‘Close to Home’ is a short live-action roleplaying game about memories of colours, spaces and connection
The game builds on the memories of the participants in the form of drawing floor plans of rooms from their childhoods. These rooms then get connected, filled with characters and form the home of a community. At the end we imagine how the larp was that we never played in these colourful spaces. The story of a community emerges “in retrospect”, from larping a debrief session.
‘Close to Home’ is an easy to play, fast game that accommodates first time or non-experienced players through a thorough workshop building up to the moment of actual roleplaying.
The game also plays around with the structural elements of larps. It leads the participants through the workshop phase then jumps to a debrief with actual play seemingly absent. During the “in-game debrief” players give feedback on their imagined game experiences, led by a series of preset questions. Thus debriefing becomes the game itself, giving way to their emergent story.
It is an attempt to invite participants to meditate on the nature of how we can value the most important things only in retrospect, like being part of a community.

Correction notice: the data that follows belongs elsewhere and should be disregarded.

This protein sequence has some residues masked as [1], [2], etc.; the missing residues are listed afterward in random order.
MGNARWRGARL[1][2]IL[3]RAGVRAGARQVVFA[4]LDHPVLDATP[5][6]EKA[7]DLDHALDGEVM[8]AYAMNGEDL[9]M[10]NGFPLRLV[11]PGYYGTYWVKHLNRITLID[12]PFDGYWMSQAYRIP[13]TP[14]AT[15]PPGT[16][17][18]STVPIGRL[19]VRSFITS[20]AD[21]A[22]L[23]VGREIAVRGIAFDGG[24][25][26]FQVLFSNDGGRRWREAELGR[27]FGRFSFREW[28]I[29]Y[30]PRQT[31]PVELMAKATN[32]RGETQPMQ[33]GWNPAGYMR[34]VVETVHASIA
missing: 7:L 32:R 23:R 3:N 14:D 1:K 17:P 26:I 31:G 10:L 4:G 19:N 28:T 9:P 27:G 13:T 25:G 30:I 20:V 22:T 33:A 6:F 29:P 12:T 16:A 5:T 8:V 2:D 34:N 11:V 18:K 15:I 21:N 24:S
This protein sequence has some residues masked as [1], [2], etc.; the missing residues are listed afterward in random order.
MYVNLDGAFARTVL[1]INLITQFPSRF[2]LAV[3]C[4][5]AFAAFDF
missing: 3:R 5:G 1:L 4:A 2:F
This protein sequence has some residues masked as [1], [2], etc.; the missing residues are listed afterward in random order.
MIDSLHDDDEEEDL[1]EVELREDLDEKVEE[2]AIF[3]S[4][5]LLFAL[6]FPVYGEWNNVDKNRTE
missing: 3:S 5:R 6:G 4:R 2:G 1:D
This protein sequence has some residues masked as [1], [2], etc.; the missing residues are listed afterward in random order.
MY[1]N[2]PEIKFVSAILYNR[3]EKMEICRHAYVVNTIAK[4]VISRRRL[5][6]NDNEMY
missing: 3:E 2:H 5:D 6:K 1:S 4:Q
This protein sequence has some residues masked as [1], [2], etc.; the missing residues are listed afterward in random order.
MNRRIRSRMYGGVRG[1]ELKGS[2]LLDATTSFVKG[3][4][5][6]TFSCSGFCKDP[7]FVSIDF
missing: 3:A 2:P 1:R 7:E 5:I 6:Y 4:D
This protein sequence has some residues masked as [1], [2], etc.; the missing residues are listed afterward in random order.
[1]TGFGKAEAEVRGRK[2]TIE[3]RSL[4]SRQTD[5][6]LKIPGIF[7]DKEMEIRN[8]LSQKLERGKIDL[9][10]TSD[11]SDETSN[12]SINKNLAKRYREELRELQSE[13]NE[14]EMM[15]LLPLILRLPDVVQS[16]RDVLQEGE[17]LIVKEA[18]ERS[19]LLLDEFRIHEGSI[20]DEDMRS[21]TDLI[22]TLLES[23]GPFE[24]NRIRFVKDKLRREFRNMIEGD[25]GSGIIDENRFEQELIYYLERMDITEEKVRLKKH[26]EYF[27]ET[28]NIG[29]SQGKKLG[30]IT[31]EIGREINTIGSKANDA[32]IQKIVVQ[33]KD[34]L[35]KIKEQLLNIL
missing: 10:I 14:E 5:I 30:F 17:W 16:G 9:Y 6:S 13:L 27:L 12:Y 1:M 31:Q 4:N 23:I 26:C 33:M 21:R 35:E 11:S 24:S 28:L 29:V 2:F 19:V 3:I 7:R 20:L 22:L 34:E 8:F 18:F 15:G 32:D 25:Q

In my works I prefer to design for emergent stories, stories that come from the participants, believing this way they can experience something that is truly significant for them. The starting point for ‘Close to Home’ was players drawing together the home of a small community. I believe that drawing can really carry us back to a child-like state of mind, while moving our bodies transports us to a different, heightened visceral level of consciousness.
As players first imagine possible stories on their own inevitably they have to revise and renegotiate together the narrative. The process of remembering is always reconstructive and its collective form can only take shape through mediation between the subjective fragments.